Prevalence of maxillofacial trauma in children and adolescents

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Falls, sports injuries interpersonal violence and road traffic accidents are reported to be the main causes of maxillofacial fractures in children and adolescents. A review in 2017  (Barbosa et al) reported road traffic accidents to be the main cause of maxillofacial fractures in children and adolescents.

The aim of this review was to assess the prevalence of maxillofacial trauma by different causes in children and adolescents.


Searches were conducted in the Cochrane Library, PubMed/Medline, Scopus and the Web of Science with no language restrictions. Cross-sectional and pro- and retrospective cohort studies reporting the prevalence of maxillofacial trauma based on aetiology with a diagnosis based on clinical records in children/adolescents aged 0 to 19 years of age including 30 or more cases were considered.  Two reviewers independently selected studies and extracted data with quality being assessed using a modified version of the Newcastle-Ottawa Scale (NOS). Maxillo- facial trauma was classified as road traffic accidents (RTAs), violence (assaults, fights, use of weapons, and/or firearms) , falls, sports, and other aetiologies (animal bites, domestic accident, play, abuse etc).The prevalence of maxillofacial trauma was analysed by calculation of the event rates and 95% confidence intervals (CIs).


  • 58 studies were included.
  • The number of cases in the studies ranged between 37 to 183,336.
  • The commonest cause of maxillofacial trauma overall were road traffic accidents followed by falls (see table below).
Aetiology Event rate (95%CI)
Road traffic accidents 33.8% (28.3% to 39.9%)
Falls 20.7% (18.4% to 23.3%)
Violence 9.9% (7.8% to 12.4%)
Sports 8.1% (6.3% to 10.3%)
Other 9.7% (7.8% to 12.0%)
  • The event rates for the main trauma aetiologies by region are shown in the tables below.

Road traffic Accidents

  No of studies Event rate (95%CI)
African 6 48.3% (34.8% to 62.1%)
Asian 28 29.9% (23.1% to 37.8%)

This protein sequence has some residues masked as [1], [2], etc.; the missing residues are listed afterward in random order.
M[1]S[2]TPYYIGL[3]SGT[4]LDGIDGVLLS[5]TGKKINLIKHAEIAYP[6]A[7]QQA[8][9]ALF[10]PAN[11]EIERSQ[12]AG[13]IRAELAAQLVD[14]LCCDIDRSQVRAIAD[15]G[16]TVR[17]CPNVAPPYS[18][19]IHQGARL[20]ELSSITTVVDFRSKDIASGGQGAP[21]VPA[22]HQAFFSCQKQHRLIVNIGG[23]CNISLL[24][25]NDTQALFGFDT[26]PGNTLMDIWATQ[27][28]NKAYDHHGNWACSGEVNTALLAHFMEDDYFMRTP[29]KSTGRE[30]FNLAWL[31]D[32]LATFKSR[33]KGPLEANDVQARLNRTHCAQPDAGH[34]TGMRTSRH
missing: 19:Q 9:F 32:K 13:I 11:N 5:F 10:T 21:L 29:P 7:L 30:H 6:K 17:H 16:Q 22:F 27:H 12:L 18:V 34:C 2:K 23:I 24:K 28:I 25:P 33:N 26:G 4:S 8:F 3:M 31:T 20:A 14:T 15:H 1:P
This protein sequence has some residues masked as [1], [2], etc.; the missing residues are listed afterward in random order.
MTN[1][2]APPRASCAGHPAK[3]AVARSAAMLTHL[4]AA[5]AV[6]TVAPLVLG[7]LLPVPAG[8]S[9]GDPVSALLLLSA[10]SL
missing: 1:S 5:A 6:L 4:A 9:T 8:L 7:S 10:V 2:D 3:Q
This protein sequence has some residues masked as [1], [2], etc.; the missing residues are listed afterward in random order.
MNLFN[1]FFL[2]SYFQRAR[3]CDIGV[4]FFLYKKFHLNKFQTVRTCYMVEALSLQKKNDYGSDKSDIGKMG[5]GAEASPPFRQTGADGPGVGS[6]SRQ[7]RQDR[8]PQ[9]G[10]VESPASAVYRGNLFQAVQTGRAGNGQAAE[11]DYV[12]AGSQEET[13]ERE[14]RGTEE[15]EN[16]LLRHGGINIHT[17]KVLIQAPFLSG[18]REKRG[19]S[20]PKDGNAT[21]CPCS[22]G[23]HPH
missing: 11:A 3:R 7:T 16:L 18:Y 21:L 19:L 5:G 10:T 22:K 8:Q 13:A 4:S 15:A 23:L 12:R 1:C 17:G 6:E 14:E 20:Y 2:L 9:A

European 5 24.8% (8.7% to 53.1%)
North American 9 34.1% (19.7% to 52.2%)
South American 9 29.8% (14.0% to 52.5%)
Overall 58 33.8% (28.3% to 39.9%)


  No of studies Event rate (95%CI)
African 5 32.1% (19.3% to 48.4%)
Asian 29 44.1% (37.0% to 51.5%)
European 5 33.9% (20.6% to 50.4%)
North American 9 11.1% (9.3% to 13.2%)
South American 9 34% (27.7% to 44.7%)
Overall 58 20.7% (18.4% to 23.3%)


  No of studies Event rate (95%CI)
African 6 11.1% (6.8% to 17.5%)
Asian 26 5.3% (3.2% to 8.7%)
European 5 7.9% (4.5% to 13.6%)
North American 9 27.6% (14.8% to 45.5%)
South American 9 11.2% (7.0% to 17.4%)
Overall 55 9.9% (7.8% to 12.4%)


  No of studies Event rate (95%CI)
African 3 8.0% (2.8% to 20.7%)
Asian 20 8.5% (6.1% to 11.6%)
European 5 9.0% (4.8% to 16.4%)
North American 4 13.3% (6.2% to 26.1%)
South American 9 3.9% (1.9% to 7.8%)
Overall 55 8.1% (6.3% to 10.3%)

Other aetiologies

  No of studies Event rate (95%CI)
African 6 4.5% (1.4% to 13.2%)
Asian 29 7.9% (5.6% to 11.0%)
European 5 13.3% (7.1% to 23.7%)
North American 9 12.2% (8.3% to 17.7%)
South American 9 10.8% (5.6% to 19.8%)
Overall 55 9.7% (7.8% to 12.0%)


The authors concluded: –

Road traffic accidents were the most prevalent aetiology of maxillofacial trauma in the world, followed by falls, violence, and sports among children and adolescents.


No protocol for the review was registered or published. A good range of databases was searched with no language restriction.  The authors report assessing study quality using the Newcastle-Ottawa Scale and indicate that the included studies were methodologically similar although they do not present more detailed information in the main paper. The 2017 review by Barbosa included 27 studies compared with the 58 studies in this new review. A majority of the studies come from Asia with few studies from Europe and Africa and it is interesting to note that an earlier multi-country review (Dental Elf – 5th Jan 2015) reported that assaults and falls were the main cause of maxillofacial trauma, although this study involved broader age-groups. Variation across the age groups in the available studies was one of the issues contributing to the heterogeneity in the studies included and a move to agreeing standardised age groups would be helpful for future. There is also some concern around categorisation of the main aetiologies in studies and the use of the ‘other causes’ classification.


Primary Paper  

Mohammadi H, Roochi MM, Heidar H, Garajei A, Dallband M, Sadeghi M, Fatahian R, Tadakamadla SK. A meta-analysis to evaluate the prevalence of maxillofacial trauma caused by various etiologies among children and adolescents. Dent Traumatol. 2023 Oct;39(5):403-417. doi: 10.1111/edt.12845. Epub 2023 Apr 19. PMID: 37073864.

Other references

Barbosa KGN, de Macedo Bernardino Í, d’Avila S, Ferreira EFE, Ferreira RC. Systematic review and meta-analysis to determine the proportion of maxillofacial trauma resulting from different etiologies among children and adolescents. Oral Maxillofac Surg. 2017 Jun;21(2):131-145. doi: 10.1007/s10006-017-0610-9. Epub 2017 Mar 9. PMID: 28280940.

Dental Elf – 5th Jan 2015

Maxillofacial trauma: assaults and falls the main causes in Europe

Dental Elf 3rd May 2021

Orofacial trauma in wheeled non-motorsports

Dental Elf – 19th Apr 2021

Facial trauma in motorcyclists and helmet use

Dental Elf – 26th Jun 2023

Helmet use and maxillofacial injuries due to bicycle and scooter accidents

Picture Credits

Photo by Clark Van Der Beken on Unsplash



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